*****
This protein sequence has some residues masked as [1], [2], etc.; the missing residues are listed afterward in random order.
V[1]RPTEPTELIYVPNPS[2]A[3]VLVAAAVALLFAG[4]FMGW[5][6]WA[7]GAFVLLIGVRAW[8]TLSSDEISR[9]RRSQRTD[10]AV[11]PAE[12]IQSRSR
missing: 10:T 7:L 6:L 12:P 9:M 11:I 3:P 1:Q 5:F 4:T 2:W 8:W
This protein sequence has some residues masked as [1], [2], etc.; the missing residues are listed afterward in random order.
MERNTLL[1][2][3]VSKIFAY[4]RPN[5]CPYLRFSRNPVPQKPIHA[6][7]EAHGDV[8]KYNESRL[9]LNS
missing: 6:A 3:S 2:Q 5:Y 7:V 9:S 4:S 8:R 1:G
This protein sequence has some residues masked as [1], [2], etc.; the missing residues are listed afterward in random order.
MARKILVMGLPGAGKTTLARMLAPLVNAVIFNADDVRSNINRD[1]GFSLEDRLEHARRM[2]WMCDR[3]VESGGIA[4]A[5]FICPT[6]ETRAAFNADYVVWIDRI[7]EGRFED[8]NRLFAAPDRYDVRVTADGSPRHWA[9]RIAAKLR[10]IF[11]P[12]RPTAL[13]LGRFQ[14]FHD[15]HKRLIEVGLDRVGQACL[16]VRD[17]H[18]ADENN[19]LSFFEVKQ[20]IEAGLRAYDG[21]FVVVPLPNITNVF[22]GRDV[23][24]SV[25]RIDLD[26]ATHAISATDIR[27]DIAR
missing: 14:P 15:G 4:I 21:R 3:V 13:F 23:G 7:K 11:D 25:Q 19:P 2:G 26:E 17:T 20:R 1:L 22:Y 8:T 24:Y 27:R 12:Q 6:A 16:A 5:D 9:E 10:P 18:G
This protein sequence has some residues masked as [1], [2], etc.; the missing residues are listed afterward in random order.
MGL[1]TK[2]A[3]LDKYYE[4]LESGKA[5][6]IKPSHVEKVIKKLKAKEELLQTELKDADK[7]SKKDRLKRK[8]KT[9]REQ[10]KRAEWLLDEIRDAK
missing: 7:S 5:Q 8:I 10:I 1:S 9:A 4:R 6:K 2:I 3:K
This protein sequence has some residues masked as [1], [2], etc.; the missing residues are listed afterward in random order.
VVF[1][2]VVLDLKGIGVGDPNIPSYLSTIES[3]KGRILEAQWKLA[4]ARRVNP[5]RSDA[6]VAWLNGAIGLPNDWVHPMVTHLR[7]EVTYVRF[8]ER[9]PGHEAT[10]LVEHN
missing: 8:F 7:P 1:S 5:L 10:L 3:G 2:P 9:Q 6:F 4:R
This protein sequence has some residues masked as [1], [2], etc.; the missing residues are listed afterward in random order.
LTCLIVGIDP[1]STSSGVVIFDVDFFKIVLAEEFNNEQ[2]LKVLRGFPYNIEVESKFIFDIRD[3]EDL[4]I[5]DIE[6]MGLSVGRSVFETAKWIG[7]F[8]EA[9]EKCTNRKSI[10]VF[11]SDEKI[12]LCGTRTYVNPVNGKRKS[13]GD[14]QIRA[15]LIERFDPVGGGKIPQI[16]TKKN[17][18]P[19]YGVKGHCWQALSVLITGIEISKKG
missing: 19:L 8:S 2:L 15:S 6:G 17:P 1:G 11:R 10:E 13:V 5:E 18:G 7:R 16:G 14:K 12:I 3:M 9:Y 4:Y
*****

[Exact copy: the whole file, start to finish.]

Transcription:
This protein sequence has some residues masked as [1], [2], etc.; the missing residues are listed afterward in random order.
V[1]RPTEPTELIYVPNPS[2]A[3]VLVAAAVALLFAG[4]FMGW[5][6]WA[7]GAFVLLIGVRAW[8]TLSSDEISR[9]RRSQRTD[10]AV[11]PAE[12]IQSRSR
missing: 10:T 7:L 6:L 12:P 9:M 11:I 3:P 1:Q 5:F 4:T 2:W 8:W
This protein sequence has some residues masked as [1], [2], etc.; the missing residues are listed afterward in random order.
MERNTLL[1][2][3]VSKIFAY[4]RPN[5]CPYLRFSRNPVPQKPIHA[6][7]EAHGDV[8]KYNESRL[9]LNS
missing: 6:A 3:S 2:Q 5:Y 7:V 9:S 4:S 8:R 1:G
This protein sequence has some residues masked as [1], [2], etc.; the missing residues are listed afterward in random order.
MARKILVMGLPGAGKTTLARMLAPLVNAVIFNADDVRSNINRD[1]GFSLEDRLEHARRM[2]WMCDR[3]VESGGIA[4]A[5]FICPT[6]ETRAAFNADYVVWIDRI[7]EGRFED[8]NRLFAAPDRYDVRVTADGSPRHWA[9]RIAAKLR[10]IF[11]P[12]RPTAL[13]LGRFQ[14]FHD[15]HKRLIEVGLDRVGQACL[16]VRD[17]H[18]ADENN[19]LSFFEVKQ[20]IEAGLRAYDG[21]FVVVPLPNITNVF[22]GRDV[23][24]SV[25]RIDLD[26]ATHAISATDIR[27]DIAR
missing: 14:P 15:G 4:I 21:R 3:V 13:F 23:G 7:K 11:D 25:Q 19:P 2:G 26:E 17:T 20:R 1:L 22:Y 8:T 24:Y 27:R 12:Q 6:A 16:A 5:D 9:E 10:P 18:G
This protein sequence has some residues masked as [1], [2], etc.; the missing residues are listed afterward in random order.
MGL[1]TK[2]A[3]LDKYYE[4]LESGKA[5][6]IKPSHVEKVIKKLKAKEELLQTELKDADK[7]SKKDRLKRK[8]KT[9]REQ[10]KRAEWLLDEIRDAK
missing: 7:S 5:Q 8:I 10:I 1:S 9:A 4:R 6:K 2:I 3:K
This protein sequence has some residues masked as [1], [2], etc.; the missing residues are listed afterward in random order.
VVF[1][2]VVLDLKGIGVGDPNIPSYLSTIES[3]KGRILEAQWKLA[4]ARRVNP[5]RSDA[6]VAWLNGAIGLPNDWVHPMVTHLR[7]EVTYVRF[8]ER[9]PGHEAT[10]LVEHN
missing: 8:F 7:P 1:S 5:L 10:L 3:G 2:P 9:Q 6:F 4:R
This protein sequence has some residues masked as [1], [2], etc.; the missing residues are listed afterward in random order.
LTCLIVGIDP[1]STSSGVVIFDVDFFKIVLAEEFNNEQ[2]LKVLRGFPYNIEVESKFIFDIRD[3]EDL[4]I[5]DIE[6]MGLSVGRSVFETAKWIG[7]F[8]EA[9]EKCTNRKSI[10]VF[11]SDEKI[12]LCGTRTYVNPVNGKRKS[13]GD[14]QIRA[15]LIERFDPVGGGKIPQI[16]TKKN[17][18]P[19]YGVKGHCWQALSVLITGIEISKKG
missing: 19:L 8:S 2:L 15:S 6:G 17:P 1:G 11:R 10:E 13:V 5:E 18:G 7:R 16:G 14:K 12:I 3:M 9:Y 4:Y